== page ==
These are all linear-type events where action and reaction are easily connected. There could be significant non-linear consequences as well, things that are much harder to measure because the connection isn’t obvious.
With lots of luck, we will defeat Covid-19 within a month or so and our lives will begin to rebuild. However, it may take us awhile to get back on our feet and for the economy to shake off the wolves biting its flanks. The ramp-up back to normal activity may be slow and unsteady. Will nature benefit from our distraction? Will scientists be able to measure a change like they can with the seismic activity?
What will it all have meant to nature, this opportunity to catch its collective breath, while we are sidetracked in the battle of the century? Will the law of unintended consequences, normally considered negative, have a positive side?
All of these consequences are not worth, in my opinion, the cost humanity is paying to fight for our existence on this planet. It does demonstrate though that our impacts are so huge that when we stop, the resulting quiet is measurable.
Help Idaho Wildlife
When we traveled across the state in October 2017, most of the vehicles we saw using the wildlife management areas did not have wildlife plates.
C'mon folks, let's help Idaho's wildlife by proudly buying and displaying a wildlife license plate on each of our vehicles!
See below for information on Idaho plates. Most states have wildlife plates so if you live outside Idaho, check with your state's wildlife department or vehicle licensing division for availability of state wildlife plates where you live.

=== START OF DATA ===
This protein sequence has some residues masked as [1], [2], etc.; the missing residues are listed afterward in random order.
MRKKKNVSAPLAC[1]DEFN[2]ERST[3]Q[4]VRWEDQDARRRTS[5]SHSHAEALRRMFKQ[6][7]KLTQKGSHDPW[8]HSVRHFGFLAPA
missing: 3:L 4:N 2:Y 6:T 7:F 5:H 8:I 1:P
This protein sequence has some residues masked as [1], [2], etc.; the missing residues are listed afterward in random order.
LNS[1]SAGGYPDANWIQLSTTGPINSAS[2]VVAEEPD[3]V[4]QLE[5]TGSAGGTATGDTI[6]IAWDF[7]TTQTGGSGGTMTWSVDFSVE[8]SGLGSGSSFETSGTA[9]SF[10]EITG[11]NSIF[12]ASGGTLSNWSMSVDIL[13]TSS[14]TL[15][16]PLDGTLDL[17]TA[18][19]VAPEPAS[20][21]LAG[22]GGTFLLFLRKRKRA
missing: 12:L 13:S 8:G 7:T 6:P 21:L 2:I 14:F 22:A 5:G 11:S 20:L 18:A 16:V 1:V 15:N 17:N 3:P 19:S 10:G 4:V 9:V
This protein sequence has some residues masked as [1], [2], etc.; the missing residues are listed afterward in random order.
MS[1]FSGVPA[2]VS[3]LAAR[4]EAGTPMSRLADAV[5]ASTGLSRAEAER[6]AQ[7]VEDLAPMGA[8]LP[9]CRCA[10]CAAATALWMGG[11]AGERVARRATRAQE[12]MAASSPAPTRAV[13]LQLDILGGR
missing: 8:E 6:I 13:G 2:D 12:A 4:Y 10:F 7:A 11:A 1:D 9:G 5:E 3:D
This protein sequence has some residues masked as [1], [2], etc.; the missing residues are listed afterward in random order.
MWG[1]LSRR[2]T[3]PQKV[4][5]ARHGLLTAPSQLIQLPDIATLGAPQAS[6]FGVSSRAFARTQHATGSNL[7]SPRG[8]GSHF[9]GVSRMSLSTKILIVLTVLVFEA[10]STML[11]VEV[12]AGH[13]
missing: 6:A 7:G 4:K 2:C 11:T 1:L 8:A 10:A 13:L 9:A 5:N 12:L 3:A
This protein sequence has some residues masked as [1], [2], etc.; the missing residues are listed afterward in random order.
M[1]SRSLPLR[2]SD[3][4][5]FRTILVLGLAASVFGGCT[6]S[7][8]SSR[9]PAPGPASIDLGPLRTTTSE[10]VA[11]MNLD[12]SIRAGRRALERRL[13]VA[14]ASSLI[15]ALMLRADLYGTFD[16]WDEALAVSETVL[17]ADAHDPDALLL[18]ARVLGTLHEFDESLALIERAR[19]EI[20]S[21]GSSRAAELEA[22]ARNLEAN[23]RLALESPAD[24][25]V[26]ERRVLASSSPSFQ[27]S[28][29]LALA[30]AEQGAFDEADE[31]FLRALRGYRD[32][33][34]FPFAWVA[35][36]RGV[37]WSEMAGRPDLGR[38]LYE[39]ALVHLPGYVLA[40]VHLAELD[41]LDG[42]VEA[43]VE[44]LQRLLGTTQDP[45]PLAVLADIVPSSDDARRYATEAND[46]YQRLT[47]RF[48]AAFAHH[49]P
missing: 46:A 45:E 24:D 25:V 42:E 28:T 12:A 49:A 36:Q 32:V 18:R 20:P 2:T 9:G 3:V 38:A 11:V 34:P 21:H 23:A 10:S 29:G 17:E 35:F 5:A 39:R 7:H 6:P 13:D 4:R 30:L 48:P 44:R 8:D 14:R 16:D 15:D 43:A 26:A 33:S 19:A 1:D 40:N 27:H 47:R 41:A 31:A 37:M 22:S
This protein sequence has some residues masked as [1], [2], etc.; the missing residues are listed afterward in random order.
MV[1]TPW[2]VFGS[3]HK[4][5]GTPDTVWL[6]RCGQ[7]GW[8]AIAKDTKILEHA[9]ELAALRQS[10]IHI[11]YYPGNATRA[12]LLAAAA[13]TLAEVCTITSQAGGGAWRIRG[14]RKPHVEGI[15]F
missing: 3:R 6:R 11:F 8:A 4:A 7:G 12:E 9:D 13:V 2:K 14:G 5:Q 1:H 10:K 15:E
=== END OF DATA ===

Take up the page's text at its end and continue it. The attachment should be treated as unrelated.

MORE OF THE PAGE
Wildlife License Plates
Idaho Wildlife license plates provide essential funding that benefits the great diversity of native plants and wildlife that are not hunted, fished or trapped—over 10,000 species or 98% of Idaho’s species diversity. Game species that share the same habitats (such as elk, deer, antelope, sage-grouse, salmon, trout) also benefit from these specialty plates.
No state tax dollars are provided for wildlife diversity, conservation education and recreation programs. Neither are any revenues from the sale of hunting or fishing licenses spent on nongame species. Instead, these species depend on direct donations, federal grants, fundraising initiatives—and the Idaho Wildlife license plates.
Both my vehicles have Bluebird Plates. I prefer the bluebird because the nongame program gets 70 percent of the money from bluebird plates, but only 60 percent of the money from elk and trout plates - 10 percent of the money from elk plates supports wildlife disease monitoring and testing programs (to benefit the livestock industry) and 10 percent from cutthroat plates supports non-motorized boat access.